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Appears in Collections:Literature and Languages eTheses
Title: Power spectral analysis of continuous text strings
Author(s): Graff, Arne
Issue Date: 1984
Publisher: University of Stirling
Abstract: The present study aims at evaluating structures and transfer in text strings. 42 text strings written by (younger and older) and 22 text strings written by adults (scientists newspapers and childrens books) were analysed in three ways. Firstly by simple statistical means, secondly by a time series analysis based on Fourier analysis and thirdly by a pattern evaluation analysis based on the Fast Fourier Transform, all three methods having been developed for this analysis. The analysis involving simple statistical means was based on my discovery that the distribution of ‘new’ words along any natural text string is one of exponential ‘decay’. In a double-logarithmic coordinate system each text string can be represented by a straight line determined by the two parameters: intercept A and gradient B, both a function of how fast the vocabulary becomes exhausted as the string is extended. The numerical values of A and B were established for all the text strings, before and after permutation of the strings caused intercept A to increase and gradient B to decrease significantly thus indicating that A is invertedly, B directly related to sequential structure. The analyses established that adult text strings have a higher level of sequential structure than do childrens strings and that amongst adults, popular newspapers have the highest level of structure as well as the highest vocabulary. A computer model (the ’model of best fit’) of a language perception was created in which the sememe evaluation and information transfer of the human’ linguistic device’ – two features which are not easily simulated by a computer – is instead represented by one procedure which lends itself to computer processing and numerical analysis. In this model each incoming word is checked against a ‘reference field’ and sememe evaluation and information transfer are seen in terms of length of text string between reappearances of words. Before the text strings of this study were subjected to power spectral analysis, they were processed by this ‘model of best fid’. The two different methods of Fourier analysis gave virtually identical power spectra when applied to the same text strings. The Mean Power Density (MPD) and the Variance (CH12) were measured from the power spectra of 25 of the childrens text strings and all 22 adult text strings. Although only by a small amount, MPD’s were consistently higher for adults than for children, confirming earlier findings that adult strings have a higher sequential structure than childrens strings, although the significance level did not quite make it to the 5% level. CH12 of the spectra turned out to be much more significantly correlated with age and language development than was vocabulary and gradient B earlier. The ‘reference field’, defined in the study, was the parameter with the highest correlation with language development. The popular press had the highest MPD, CH12 and ‘reference field’ of all text strings. Both MPD and CH12 decreased with permutation although only the difference with regard to CH12 was significant. Both emission and absorption features were present in all the power spectra. It was suggested that these features represent generative and filter (lexical) functions of the ‘lin-guistic device’. The position of two of the peaks in the power spectra were shown to be common to most of the spectra. These were F=0.484 in the childrens spectra and F=0,375 in the adults’ spectra. Finally it was shown that when a grammatical category (eg. Nouns) were weighted in different text strings, the same peak(s) appeared at about the same frequency in the different spectra, suggesting that identical, grammar specific, generatore and filter functions were involved in the generation of the different text strings.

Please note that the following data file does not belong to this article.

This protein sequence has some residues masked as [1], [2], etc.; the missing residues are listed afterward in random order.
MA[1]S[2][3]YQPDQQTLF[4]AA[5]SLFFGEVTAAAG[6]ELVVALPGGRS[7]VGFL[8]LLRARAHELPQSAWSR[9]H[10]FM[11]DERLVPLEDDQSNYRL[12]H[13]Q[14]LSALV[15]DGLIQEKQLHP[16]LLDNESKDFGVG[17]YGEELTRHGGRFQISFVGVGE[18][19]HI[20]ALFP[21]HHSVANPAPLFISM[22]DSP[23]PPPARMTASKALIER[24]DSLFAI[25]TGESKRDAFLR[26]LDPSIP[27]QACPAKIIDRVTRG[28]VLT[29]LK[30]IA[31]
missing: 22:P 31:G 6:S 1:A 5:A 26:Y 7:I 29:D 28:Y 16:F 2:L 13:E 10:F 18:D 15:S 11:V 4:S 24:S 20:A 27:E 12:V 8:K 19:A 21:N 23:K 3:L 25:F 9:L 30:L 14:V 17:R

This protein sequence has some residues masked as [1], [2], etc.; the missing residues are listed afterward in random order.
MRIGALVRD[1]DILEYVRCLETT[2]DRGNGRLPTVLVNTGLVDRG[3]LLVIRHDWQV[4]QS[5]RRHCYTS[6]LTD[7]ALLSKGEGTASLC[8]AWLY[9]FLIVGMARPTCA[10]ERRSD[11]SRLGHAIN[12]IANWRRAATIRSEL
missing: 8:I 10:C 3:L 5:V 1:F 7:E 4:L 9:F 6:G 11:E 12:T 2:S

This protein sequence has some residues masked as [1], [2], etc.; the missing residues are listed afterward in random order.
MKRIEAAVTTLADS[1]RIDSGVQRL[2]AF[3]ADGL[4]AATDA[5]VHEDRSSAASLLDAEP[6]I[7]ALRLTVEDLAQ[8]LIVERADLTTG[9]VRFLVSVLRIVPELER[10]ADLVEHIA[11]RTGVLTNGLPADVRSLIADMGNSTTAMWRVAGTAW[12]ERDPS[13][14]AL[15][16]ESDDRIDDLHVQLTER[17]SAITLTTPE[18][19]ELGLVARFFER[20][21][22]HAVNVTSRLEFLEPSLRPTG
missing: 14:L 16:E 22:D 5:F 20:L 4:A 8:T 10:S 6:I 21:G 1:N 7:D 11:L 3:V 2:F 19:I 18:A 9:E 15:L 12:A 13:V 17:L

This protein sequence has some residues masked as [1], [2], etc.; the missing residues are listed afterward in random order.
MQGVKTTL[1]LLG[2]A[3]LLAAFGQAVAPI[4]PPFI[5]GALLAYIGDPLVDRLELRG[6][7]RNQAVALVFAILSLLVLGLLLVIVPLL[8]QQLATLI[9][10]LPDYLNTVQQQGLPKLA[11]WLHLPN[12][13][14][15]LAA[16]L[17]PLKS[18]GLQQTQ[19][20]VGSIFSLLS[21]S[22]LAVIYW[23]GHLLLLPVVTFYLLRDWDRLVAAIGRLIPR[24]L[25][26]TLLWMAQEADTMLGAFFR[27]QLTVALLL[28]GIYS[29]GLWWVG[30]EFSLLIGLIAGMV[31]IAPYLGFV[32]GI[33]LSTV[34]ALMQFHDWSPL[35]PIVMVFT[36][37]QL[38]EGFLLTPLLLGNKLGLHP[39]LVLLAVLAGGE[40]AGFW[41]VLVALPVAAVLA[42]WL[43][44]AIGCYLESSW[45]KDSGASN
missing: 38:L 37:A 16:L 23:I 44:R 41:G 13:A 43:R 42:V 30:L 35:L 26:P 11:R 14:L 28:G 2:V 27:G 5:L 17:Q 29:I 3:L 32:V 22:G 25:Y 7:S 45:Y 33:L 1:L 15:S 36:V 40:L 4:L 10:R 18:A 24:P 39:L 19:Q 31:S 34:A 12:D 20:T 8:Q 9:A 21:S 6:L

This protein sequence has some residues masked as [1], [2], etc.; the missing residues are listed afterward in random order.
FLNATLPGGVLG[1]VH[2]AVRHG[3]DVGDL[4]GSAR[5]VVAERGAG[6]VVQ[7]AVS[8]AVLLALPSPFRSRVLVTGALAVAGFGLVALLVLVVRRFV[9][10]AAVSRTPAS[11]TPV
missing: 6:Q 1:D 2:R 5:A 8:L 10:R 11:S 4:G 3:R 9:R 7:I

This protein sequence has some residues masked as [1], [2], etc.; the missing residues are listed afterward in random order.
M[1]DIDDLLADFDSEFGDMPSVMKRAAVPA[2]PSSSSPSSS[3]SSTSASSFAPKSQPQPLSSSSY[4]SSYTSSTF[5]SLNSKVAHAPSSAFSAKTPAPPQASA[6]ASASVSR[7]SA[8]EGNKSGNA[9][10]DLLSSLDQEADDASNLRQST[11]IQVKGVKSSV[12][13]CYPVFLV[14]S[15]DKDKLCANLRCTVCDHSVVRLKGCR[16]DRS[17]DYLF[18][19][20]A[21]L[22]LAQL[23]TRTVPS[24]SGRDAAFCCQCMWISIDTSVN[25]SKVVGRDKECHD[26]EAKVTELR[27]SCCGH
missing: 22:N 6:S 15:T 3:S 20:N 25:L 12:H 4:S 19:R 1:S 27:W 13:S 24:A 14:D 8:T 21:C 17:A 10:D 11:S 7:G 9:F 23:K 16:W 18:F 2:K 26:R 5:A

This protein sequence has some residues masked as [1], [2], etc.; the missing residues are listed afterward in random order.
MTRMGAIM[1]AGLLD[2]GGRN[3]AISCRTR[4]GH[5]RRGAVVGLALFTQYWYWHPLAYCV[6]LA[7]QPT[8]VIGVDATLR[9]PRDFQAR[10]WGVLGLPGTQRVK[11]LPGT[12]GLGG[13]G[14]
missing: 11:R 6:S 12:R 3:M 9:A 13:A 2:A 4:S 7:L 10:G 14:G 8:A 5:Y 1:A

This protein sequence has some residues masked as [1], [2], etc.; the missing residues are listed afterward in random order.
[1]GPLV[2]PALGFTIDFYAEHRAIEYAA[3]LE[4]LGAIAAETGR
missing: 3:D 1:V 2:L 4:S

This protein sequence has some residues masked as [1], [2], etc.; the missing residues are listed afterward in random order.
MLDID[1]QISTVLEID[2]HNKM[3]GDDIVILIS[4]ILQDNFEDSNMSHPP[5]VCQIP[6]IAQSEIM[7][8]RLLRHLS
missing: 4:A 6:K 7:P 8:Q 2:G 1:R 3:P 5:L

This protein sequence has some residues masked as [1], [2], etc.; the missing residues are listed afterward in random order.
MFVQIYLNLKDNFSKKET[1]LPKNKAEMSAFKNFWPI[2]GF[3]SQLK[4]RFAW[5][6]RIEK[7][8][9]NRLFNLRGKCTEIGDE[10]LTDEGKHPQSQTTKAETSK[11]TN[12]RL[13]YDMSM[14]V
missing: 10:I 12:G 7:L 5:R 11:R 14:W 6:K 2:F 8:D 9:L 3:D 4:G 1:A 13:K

Type: Thesis or Dissertation

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